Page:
Well, here’s the story:
My family has had many computers; surprisingly, most of them we acquired free of cost from various friends, relatives, or Church members (just one of the perks of being a ‘Pastor’s Kid’, A.K.A. ‘PK’). As a result, we eventually found ourselves with a random plethora of monitors, keyboards and towers in various states of functionality. As each used desktop met its timely end and was replaced, documents began to decay within the software of each discarded laptop or tower. Our barn turned into a graveyard of leftover technology as my father repetitively promised to a) fix, b)trash, or c)back-up documents from the various repositories. This never actually occurred…
Until now, that is! An ancient tower has been re-animated in our home office and its documents sorted through. I discovered two pieces of writing headed with my name and dating back to early 2010. Oddly enough, I have no recollection of ever writing them–I have come to the conclusion that they must have been created in a trance-like state which I instantly forgot in the aftermath of my brain-hurricane. With a minimal bit of editing, I judge them acceptable enough to be shared!
So without further delay, I present a long-forgotten sonnet and a poor, forsaken tercet. Judges, ready your score-cards!
A picture may be worth a thousand words,
So let me paint a picture here for you.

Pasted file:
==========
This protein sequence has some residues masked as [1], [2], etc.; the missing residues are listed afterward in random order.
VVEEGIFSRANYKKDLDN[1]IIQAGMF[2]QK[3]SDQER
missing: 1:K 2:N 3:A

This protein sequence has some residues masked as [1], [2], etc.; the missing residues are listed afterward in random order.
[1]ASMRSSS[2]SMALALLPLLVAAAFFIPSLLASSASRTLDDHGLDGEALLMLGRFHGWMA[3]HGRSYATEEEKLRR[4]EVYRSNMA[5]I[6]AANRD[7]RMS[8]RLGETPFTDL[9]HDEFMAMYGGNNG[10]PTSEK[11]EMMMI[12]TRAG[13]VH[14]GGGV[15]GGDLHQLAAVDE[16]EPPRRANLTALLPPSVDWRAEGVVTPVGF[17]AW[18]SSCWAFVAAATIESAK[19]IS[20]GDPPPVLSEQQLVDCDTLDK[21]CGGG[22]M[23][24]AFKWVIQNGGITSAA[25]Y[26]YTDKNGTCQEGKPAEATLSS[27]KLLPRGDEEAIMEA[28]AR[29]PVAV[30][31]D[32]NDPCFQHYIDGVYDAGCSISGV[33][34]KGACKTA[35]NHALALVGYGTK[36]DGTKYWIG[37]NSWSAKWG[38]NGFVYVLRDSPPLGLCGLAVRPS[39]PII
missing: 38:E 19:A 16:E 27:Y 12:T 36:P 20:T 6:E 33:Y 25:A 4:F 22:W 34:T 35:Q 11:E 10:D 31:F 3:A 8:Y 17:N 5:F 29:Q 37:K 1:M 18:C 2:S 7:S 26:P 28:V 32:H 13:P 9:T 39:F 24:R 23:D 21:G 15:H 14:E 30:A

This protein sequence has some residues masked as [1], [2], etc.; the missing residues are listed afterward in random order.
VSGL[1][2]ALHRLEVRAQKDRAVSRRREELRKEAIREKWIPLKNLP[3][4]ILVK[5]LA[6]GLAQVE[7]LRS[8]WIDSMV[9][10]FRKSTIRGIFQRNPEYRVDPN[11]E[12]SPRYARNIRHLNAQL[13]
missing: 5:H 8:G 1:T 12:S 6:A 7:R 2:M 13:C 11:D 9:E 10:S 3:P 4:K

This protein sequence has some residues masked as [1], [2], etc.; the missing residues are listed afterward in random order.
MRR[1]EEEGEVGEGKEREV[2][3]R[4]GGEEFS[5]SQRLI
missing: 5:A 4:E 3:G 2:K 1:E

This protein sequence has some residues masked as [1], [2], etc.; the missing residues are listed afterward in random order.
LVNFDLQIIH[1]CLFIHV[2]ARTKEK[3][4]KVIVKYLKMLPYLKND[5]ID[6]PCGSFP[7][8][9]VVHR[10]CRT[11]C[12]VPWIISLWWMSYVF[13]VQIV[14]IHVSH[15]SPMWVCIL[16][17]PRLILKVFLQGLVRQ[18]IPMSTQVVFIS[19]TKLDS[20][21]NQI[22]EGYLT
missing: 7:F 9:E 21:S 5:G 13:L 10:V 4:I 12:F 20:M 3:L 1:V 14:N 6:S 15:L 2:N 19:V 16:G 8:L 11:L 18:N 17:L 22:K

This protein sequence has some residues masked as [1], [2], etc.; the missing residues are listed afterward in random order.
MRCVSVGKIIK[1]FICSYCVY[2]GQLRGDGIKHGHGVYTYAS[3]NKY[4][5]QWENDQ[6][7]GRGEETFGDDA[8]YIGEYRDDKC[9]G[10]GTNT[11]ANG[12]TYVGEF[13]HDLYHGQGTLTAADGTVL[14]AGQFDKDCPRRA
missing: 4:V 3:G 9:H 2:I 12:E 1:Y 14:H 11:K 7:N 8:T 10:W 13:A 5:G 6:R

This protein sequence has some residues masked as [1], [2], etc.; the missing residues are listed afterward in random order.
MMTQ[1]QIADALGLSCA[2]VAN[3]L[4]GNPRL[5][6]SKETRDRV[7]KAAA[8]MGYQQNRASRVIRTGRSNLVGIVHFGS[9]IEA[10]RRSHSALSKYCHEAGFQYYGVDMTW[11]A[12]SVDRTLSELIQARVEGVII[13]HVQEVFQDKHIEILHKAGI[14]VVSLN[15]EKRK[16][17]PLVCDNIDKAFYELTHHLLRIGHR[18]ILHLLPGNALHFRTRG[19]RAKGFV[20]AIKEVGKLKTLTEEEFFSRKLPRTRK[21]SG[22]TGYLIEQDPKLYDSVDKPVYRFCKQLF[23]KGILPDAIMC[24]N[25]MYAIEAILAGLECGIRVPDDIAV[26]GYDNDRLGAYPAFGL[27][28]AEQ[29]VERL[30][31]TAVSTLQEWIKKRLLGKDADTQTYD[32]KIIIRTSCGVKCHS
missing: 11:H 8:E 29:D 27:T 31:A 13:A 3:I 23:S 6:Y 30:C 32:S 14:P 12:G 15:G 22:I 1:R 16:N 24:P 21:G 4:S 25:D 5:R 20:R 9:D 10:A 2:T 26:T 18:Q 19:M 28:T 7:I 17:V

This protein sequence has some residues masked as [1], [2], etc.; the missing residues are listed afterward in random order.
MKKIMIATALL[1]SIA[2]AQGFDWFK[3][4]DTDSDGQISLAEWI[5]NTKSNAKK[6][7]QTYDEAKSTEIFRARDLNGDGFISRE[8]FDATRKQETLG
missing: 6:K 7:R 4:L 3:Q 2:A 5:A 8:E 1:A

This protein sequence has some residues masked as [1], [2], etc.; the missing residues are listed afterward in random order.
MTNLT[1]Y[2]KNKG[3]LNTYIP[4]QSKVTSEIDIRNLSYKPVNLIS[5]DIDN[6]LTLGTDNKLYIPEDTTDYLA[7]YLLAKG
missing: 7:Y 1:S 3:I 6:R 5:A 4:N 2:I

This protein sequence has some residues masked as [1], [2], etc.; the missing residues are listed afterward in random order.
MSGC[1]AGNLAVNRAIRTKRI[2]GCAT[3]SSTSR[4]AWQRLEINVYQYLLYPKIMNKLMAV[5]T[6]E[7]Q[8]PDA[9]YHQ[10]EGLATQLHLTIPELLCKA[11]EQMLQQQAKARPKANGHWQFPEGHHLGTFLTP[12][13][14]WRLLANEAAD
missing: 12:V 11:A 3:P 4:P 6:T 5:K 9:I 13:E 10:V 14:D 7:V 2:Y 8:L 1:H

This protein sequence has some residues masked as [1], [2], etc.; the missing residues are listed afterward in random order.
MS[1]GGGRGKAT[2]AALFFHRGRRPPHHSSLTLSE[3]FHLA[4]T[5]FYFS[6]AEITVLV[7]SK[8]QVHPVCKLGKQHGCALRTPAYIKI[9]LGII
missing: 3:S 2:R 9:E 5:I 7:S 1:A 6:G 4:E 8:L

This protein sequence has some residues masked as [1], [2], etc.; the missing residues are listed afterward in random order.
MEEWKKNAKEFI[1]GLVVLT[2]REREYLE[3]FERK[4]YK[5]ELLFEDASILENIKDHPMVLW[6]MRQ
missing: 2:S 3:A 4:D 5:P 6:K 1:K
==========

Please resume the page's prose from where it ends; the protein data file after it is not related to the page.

The holly tree, alive with shrieking birds,
Who also line the fence, made of bamboo
Their feathers shining black, their cries are harsh.
Do not, do not; their screeches seem to say.
Do not do what? Replies from nearby marsh.
Where minks and snakes do listen through the day.
If rocks, it’s said, could shout the maker’s name,
Would not they try and halt this odd melee?
This sour song has far and wide earned fame,
As watchers wish to halt our slow decay.
For it is us, the watchers, who bear the brunt
Of our completely ridiculous, beloved government.
(c) 2010 Marie KR
A little cryptic, perhaps, but since I cannot remember writing it, I’m afraid I can shed little light upon the point.
When something that you love has gone away,
A haunt, a tree, a friend, a cloud, a thought,
You feel that you’ve wandered far astray.
And if you turn around, and hope, and run,
Stretch out your hand and try to catch the past,
You may be wrapped in memories again.
It’s what you wish, but no, it cannot be.
You find the fading shapes of times long gone,
But fading shapes are all that you can see.
(c) 2010 Marie KR